What happens during the first week will determine plans for the following days. What is central, however, is an agreement by all political factions to work together under two flags only - Palestine and the United Nations - says one of the lead youth organisers, Ahmed Abu Rteima.

That is a major accomplishment, given the current antagonism between Fatah and Hamas.

Meanwhile, groups in the West Bank plan to plant olive trees on lands that have been taken by the occupation. Other plans include the creation of murals and sculptures, exhibitions featuring Palestinian heritage products and handicrafts, and digital campaigns on various social networking sites.

"I love my land; I can't forget it," says Mahmoud Khaldi, a 65-year-old farmer in northern Gaza who plans on participating in "the Great Return March". "My land is my soul and you can't leave it behind. Even if they steal it, we will get it back."

Read more: Palestinians pledge to return home with non-violent marches

Ahmed Saleh, a 24-year-old journalist from Gaza who said he planned to join the march, agrees: "The commemoration of the Land Day is not just a narrative of historical events, but a new battle in a war to restore Palestinian rights."

The Palestine Liberation Organisation has issued a call to hold Israel accountable "for crimes against our people, land and rights", and to expand the scope of Israeli products boycotted to break Israel's aggressive expansionist policy and its siege on Gaza.

Fatah spokesman Atef Abu Seif called "the Great Return March" a new step "to assert our right of return to our land, the land of our fathers and grandparents".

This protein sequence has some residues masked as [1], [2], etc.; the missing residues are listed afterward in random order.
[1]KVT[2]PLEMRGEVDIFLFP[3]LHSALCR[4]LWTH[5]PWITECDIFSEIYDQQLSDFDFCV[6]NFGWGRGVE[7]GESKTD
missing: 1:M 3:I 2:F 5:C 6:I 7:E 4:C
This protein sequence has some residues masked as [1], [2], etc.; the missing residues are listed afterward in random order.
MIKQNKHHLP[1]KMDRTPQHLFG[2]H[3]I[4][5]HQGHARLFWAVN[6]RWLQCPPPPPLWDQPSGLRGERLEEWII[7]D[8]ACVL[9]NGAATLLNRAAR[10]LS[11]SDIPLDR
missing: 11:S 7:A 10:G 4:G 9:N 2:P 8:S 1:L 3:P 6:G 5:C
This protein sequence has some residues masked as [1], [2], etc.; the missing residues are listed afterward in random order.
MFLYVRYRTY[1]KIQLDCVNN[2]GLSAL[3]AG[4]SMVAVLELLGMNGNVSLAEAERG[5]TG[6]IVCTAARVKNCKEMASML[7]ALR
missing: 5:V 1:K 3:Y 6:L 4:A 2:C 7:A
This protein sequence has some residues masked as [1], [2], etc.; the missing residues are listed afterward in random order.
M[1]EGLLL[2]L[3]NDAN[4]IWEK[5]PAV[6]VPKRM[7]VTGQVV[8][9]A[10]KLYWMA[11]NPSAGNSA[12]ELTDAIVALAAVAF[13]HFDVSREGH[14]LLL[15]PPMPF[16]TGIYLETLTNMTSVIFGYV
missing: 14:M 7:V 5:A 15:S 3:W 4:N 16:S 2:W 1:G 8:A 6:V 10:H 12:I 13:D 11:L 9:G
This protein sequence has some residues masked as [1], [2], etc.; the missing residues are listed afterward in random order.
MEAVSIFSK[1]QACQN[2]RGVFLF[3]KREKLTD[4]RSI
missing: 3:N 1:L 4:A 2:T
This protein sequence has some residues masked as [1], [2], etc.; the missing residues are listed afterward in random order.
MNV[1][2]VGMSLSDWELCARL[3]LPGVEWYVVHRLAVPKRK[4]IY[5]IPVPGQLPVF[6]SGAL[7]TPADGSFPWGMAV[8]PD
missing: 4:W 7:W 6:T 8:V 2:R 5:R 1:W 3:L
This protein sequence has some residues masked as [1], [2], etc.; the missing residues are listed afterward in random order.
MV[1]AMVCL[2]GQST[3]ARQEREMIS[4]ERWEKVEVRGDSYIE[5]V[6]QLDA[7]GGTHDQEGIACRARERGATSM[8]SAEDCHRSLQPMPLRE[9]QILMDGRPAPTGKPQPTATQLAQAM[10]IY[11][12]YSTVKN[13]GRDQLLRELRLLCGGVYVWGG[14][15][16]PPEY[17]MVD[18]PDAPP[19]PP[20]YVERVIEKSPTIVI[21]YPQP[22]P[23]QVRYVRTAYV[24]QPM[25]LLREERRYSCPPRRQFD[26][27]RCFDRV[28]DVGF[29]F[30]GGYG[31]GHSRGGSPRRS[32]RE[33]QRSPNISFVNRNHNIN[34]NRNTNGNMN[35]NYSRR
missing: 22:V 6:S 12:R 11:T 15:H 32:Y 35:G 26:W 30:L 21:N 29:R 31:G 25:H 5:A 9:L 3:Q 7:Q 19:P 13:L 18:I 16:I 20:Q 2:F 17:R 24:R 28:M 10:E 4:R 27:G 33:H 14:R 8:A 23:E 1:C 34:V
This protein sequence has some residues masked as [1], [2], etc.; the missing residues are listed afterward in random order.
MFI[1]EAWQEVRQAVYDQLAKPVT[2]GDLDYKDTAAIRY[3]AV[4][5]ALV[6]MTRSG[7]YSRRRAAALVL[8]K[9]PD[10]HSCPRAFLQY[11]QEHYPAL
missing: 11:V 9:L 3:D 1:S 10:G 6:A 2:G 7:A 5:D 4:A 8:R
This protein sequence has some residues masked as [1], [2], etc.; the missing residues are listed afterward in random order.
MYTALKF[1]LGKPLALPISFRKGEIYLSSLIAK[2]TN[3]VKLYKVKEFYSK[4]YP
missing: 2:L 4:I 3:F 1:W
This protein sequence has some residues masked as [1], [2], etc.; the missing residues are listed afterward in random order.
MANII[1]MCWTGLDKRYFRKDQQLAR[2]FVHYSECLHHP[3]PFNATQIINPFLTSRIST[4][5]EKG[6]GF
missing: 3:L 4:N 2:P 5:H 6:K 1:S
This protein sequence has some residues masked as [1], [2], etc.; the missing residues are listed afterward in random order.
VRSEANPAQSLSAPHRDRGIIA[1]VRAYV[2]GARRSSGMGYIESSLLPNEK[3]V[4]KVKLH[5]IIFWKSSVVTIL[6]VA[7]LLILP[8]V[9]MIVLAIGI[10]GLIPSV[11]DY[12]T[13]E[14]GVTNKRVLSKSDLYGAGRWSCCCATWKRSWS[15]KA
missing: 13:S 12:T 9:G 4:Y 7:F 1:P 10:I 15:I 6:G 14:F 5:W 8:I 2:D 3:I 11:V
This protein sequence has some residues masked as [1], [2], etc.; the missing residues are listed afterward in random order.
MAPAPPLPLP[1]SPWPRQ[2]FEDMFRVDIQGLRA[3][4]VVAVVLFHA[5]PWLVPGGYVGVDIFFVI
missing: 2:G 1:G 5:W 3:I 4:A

They have to know that this shelling will not stop us from preparing for the march

Fawzi Barhoum, spokesperson for the Hamas movement that governs Gaza, launched a large military drill on Sunday, noting that the bombing of the Strip over the weekend demonstrated that Israel was terrified of the impending demonstration.

"But they have to know that this shelling will not stop us from preparing for the march," he said.

According to the Palestinian Central Bureau of Statistics, Israel occupies more than 85 percent of historic Palestine. While Palestinians make up 48 percent of the total population, they are allowed to occupy only 15 percent of the land. At the same time, there are more than 6,000 Palestinians in Israeli prisons, most of them held as political prisoners.

"To us, land is an important aspect of our life," says Ahmed Kama, a 50-year-old activist who also plans to join the March 30 demonstration. "It provides security and a decent life; it is the home of the civilisations that have emerged throughout history. It is at the core of our identity."

Haitham Kaloub, a member of the media committee for the march, sums up Palestinians' sentiments: "Land Day recalls for us the loss of our land and the memories of our ancestors who were killed protecting their land. On this day, we renew our hope, our determination."

Mohammed Moussa is a Gaza-based writer with We Are Not Numbers.